The following is an archived copy of a message sent to a Discussion List run by the Campaign Against Sanctions on Iraq.
Views expressed in this archived message are those of the author, not of the Campaign Against Sanctions on Iraq.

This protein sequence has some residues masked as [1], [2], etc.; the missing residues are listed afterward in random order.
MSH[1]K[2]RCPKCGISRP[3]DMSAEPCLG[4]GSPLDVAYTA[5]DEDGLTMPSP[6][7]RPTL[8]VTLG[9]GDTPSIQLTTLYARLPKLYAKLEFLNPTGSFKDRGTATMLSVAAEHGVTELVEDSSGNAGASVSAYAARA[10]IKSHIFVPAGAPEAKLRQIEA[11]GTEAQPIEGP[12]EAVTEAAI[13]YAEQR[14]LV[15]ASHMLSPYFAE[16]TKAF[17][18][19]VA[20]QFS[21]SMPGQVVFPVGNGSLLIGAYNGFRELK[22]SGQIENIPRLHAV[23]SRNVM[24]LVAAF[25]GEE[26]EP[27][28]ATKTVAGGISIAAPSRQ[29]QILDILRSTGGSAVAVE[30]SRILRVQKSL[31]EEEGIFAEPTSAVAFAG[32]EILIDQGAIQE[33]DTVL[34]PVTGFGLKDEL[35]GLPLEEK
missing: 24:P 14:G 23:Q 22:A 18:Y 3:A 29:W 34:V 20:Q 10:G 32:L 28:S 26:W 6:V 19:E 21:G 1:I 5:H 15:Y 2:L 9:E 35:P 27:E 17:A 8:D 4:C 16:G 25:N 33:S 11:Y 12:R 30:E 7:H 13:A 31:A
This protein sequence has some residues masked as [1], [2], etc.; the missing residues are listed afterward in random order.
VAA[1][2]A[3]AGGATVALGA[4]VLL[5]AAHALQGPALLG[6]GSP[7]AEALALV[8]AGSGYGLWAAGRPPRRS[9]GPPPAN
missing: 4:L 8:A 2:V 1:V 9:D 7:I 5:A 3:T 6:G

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Dear List, If anything, world opposition to this 'war' has intensified. For the Anglo-American public, the outrage, disgust, and frustration of the world may be difficult to fathom. Still, the media everywhere reports from the aggressors' perspective. And if it were not for Al-Jazeera, the world would be cushioned from the horrors of this 'act of humanity'. Understandably, the outside world's reaction often differs too. And since the warring parties are always interested in foreign hearts and minds, I am going to post some of the opinions. (These are letters to the editor published in the Frankfurter Rundschau.) Here is a translation of a reader's letter about Al-Jazeera's images of the victims: <QUOTE> Real deaths Re: "The horrifying message of the images" (March 25, 2003). The American plan to present this war as a game show and a spectacular victory orgy on TV channels worldwide has failed. And rightly so. The media's mass presentation of war as a military entertainment show is an inappropriate manipulation of the public. It is aimed to diminish people's ability to judge. By contrast, Al-Jazeera's images show at least partially the atrocities of war. War is neither surgical nor clinically clean. If there were only CCN, Fox News, and Sky-TV in Iraq, TV viewers would simply be hoodwinked. Those who support this war must also be made to view the corpses which this 'enterprise' produces. The public must be informed about the atrocities of war. That the media is going to be manipulated by the warring parties is unavoidable. But with Al-Jazeera we now have a counterbalance to the American fair-weather war journalism. The American people too will come to realize that war is not a virtual computer game to gawk at over beer and chips. They also see American soldiers die a real death. [Name] <END QUOTE> And here is a comment about Washington's complaints that the Iraqis fight 'dirty': <QUOTE> Against the rules Re: "Even the white flag arouses suspicion" (March 26). As a conscientious objector, I am constantly amazed at the annoyance of high-ranking military if the enemy doesn't stick to the 'rules'. A few days ago, a general complained to the assembled world press at the Pentagon that Iraqi militia had used a white flag to lure American soldiers into an ambush. Does this man even know what he is talking about? His soldiers are at war now, not at training. At war it may happen that shots are fired from places of worship and that the Red Cross of the ambulance and the white flag are used under false pretences. And now this general is trying to make us believe that such methods are unusual, mean, and dirty. I am absolutely against war and believe that every war could be prevented. But if it does happen, the warring parties (or rather party) should not get upset that the enemy tries his utmost to kill them. After all, this is the objective of a war, if a remember correctly. [Name] <END QUOTE> After the war started, young people in Europe went to protest at US embassies. In Geneva, Switzerland the police teargassed school children who tried to approach the compound of the US mission. - Staff of the nearby WHO watched and then retreated. Police in Hamburg used water-canons and truncheons to disperse young protesters. Here is a reader's letter: <QUOTE> Thanks to the boys at Hamburg police Re: "Peace demonstrations - police action against school children criticized" (March 26) Many thanks to the police of Hamburg for their bravery in breaking up a dangerous student demonstration with water-canons and truncheons. It appears that even nine-year-olds were among the offenders. And the offence? This dangerous group of people was actually trying to go to the US embassy to demonstrate in protest. According to eye witnesses, a small minority threw sticks, bottles, and cans at US tanks. The full force of the law must of course be applied to punish such abominable crime. And what does this tell us? We should be ashamed for three reasons: First, we should be ashamed to have laws that protect the representatives of a country that has been waging an illegal war of aggression against Iraq for a long time - instead these people should be deported. We should be ashamed to have police that use such brutal force on our children and young people. And we should be ashamed for not having taken part in the protest ourselves. But besides the anger and the horror about these brutal police actions in Hamburg we have gained new hope: If this generation says so emphatically NO, it sets a good example for us, and gives us courage. Thank you to all young people in these sad days - we are proud of you. [Name] <END QUOTE> Regards, Elga Sutter _______________________________________________ Sent via the discussion list of the Campaign Against Sanctions on Iraq. To unsubscribe, visit http://lists.casi.org.uk/mailman/listinfo/casi-discuss To contact the list manager, email email@example.com All postings are archived on CASI's website: http://www.casi.org.uk